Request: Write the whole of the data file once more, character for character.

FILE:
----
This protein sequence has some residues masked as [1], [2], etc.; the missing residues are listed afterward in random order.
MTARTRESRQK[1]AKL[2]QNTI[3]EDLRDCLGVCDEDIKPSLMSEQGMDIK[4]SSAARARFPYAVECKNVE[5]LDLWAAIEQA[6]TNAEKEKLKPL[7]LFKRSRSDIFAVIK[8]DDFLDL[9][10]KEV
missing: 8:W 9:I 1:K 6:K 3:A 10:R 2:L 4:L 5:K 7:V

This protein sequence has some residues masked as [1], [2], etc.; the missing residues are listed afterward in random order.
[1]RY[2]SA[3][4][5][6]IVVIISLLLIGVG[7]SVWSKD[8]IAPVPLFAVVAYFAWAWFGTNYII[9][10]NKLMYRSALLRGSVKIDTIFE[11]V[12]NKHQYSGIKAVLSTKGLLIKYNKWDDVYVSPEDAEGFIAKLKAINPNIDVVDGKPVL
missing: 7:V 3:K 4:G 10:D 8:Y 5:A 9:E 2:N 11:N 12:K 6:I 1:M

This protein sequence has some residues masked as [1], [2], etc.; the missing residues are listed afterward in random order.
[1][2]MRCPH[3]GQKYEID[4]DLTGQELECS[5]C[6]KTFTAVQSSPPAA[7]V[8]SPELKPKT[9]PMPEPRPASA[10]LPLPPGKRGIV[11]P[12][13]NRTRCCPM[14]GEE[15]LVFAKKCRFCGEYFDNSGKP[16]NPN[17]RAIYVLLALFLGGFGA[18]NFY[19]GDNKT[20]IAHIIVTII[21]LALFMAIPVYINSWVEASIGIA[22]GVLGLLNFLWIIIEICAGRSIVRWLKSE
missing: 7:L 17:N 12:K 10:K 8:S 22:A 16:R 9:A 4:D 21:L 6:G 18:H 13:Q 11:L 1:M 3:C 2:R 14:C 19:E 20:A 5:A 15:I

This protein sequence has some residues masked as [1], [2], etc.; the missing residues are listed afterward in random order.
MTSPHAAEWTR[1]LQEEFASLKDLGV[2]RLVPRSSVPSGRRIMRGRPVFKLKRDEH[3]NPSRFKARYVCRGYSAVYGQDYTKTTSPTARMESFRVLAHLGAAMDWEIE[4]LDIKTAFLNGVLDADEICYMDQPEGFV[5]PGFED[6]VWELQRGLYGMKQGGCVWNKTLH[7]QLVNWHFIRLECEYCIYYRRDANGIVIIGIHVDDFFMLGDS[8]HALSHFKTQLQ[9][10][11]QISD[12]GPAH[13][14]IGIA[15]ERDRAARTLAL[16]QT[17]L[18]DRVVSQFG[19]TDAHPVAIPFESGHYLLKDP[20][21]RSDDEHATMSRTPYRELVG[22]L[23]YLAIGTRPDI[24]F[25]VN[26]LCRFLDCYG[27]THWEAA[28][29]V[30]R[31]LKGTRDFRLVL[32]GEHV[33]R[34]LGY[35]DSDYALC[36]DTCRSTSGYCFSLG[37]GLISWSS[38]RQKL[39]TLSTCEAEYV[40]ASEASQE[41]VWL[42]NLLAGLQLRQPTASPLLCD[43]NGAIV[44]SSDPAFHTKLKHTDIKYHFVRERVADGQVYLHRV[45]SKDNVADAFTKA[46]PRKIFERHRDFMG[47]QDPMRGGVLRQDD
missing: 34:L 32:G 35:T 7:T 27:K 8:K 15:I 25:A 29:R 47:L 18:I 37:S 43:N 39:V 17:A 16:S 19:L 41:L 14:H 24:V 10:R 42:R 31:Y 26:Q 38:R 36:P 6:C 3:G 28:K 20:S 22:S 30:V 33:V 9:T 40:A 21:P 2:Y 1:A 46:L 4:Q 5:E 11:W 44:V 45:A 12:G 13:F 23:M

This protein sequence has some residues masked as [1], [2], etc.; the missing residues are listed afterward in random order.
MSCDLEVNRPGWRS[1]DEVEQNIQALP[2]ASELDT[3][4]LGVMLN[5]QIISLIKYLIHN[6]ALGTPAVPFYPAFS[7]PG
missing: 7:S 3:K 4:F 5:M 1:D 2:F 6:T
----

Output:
This protein sequence has some residues masked as [1], [2], etc.; the missing residues are listed afterward in random order.
MTARTRESRQK[1]AKL[2]QNTI[3]EDLRDCLGVCDEDIKPSLMSEQGMDIK[4]SSAARARFPYAVECKNVE[5]LDLWAAIEQA[6]TNAEKEKLKPL[7]LFKRSRSDIFAVIK[8]DDFLDL[9][10]KEV
missing: 8:W 9:I 1:K 6:K 3:A 10:R 2:L 4:L 5:K 7:V

This protein sequence has some residues masked as [1], [2], etc.; the missing residues are listed afterward in random order.
[1]RY[2]SA[3][4][5][6]IVVIISLLLIGVG[7]SVWSKD[8]IAPVPLFAVVAYFAWAWFGTNYII[9][10]NKLMYRSALLRGSVKIDTIFE[11]V[12]NKHQYSGIKAVLSTKGLLIKYNKWDDVYVSPEDAEGFIAKLKAINPNIDVVDGKPVL
missing: 7:V 3:K 4:G 10:D 8:Y 5:A 9:E 2:N 11:N 12:K 6:I 1:M

This protein sequence has some residues masked as [1], [2], etc.; the missing residues are listed afterward in random order.
[1][2]MRCPH[3]GQKYEID[4]DLTGQELECS[5]C[6]KTFTAVQSSPPAA[7]V[8]SPELKPKT[9]PMPEPRPASA[10]LPLPPGKRGIV[11]P[12][13]NRTRCCPM[14]GEE[15]LVFAKKCRFCGEYFDNSGKP[16]NPN[17]RAIYVLLALFLGGFGA[18]NFY[19]GDNKT[20]IAHIIVTII[21]LALFMAIPVYINSWVEASIGIA[22]GVLGLLNFLWIIIEICAGRSIVRWLKSE
missing: 7:L 17:N 12:K 10:K 8:S 22:A 16:R 9:A 4:D 21:L 6:G 18:H 13:Q 11:L 1:M 3:C 2:R 14:C 19:E 20:A 5:A 15:I

This protein sequence has some residues masked as [1], [2], etc.; the missing residues are listed afterward in random order.
MTSPHAAEWTR[1]LQEEFASLKDLGV[2]RLVPRSSVPSGRRIMRGRPVFKLKRDEH[3]NPSRFKARYVCRGYSAVYGQDYTKTTSPTARMESFRVLAHLGAAMDWEIE[4]LDIKTAFLNGVLDADEICYMDQPEGFV[5]PGFED[6]VWELQRGLYGMKQGGCVWNKTLH[7]QLVNWHFIRLECEYCIYYRRDANGIVIIGIHVDDFFMLGDS[8]HALSHFKTQLQ[9][10][11]QISD[12]GPAH[13][14]IGIA[15]ERDRAARTLAL[16]QT[17]L[18]DRVVSQFG[19]TDAHPVAIPFESGHYLLKDP[20][21]RSDDEHATMSRTPYRELVG[22]L[23]YLAIGTRPDI[24]F[25]VN[26]LCRFLDCYG[27]THWEAA[28][29]V[30]R[31]LKGTRDFRLVL[32]GEHV[33]R[34]LGY[35]DSDYALC[36]DTCRSTSGYCFSLG[37]GLISWSS[38]RQKL[39]TLSTCEAEYV[40]ASEASQE[41]VWL[42]NLLAGLQLRQPTASPLLCD[43]NGAIV[44]SSDPAFHTKLKHTDIKYHFVRERVADGQVYLHRV[45]SKDNVADAFTKA[46]PRKIFERHRDFMG[47]QDPMRGGVLRQDD
missing: 34:L 32:G 35:T 7:T 27:K 8:K 15:I 25:A 29:R 47:L 18:I 37:S 43:N 39:V 17:A 16:S 19:L 41:L 14:H 24:V 10:R 42:R 31:Y 26:Q 38:R 36:P 6:C 3:G 28:K 20:S 22:S 30:V 33:V 9:T 40:A 21:P 2:Y 1:A 46:L 4:Q 5:E 11:W 44:V 45:A 12:G 13:F 23:M

This protein sequence has some residues masked as [1], [2], etc.; the missing residues are listed afterward in random order.
MSCDLEVNRPGWRS[1]DEVEQNIQALP[2]ASELDT[3][4]LGVMLN[5]QIISLIKYLIHN[6]ALGTPAVPFYPAFS[7]PG
missing: 7:S 3:K 4:F 5:M 1:D 2:F 6:T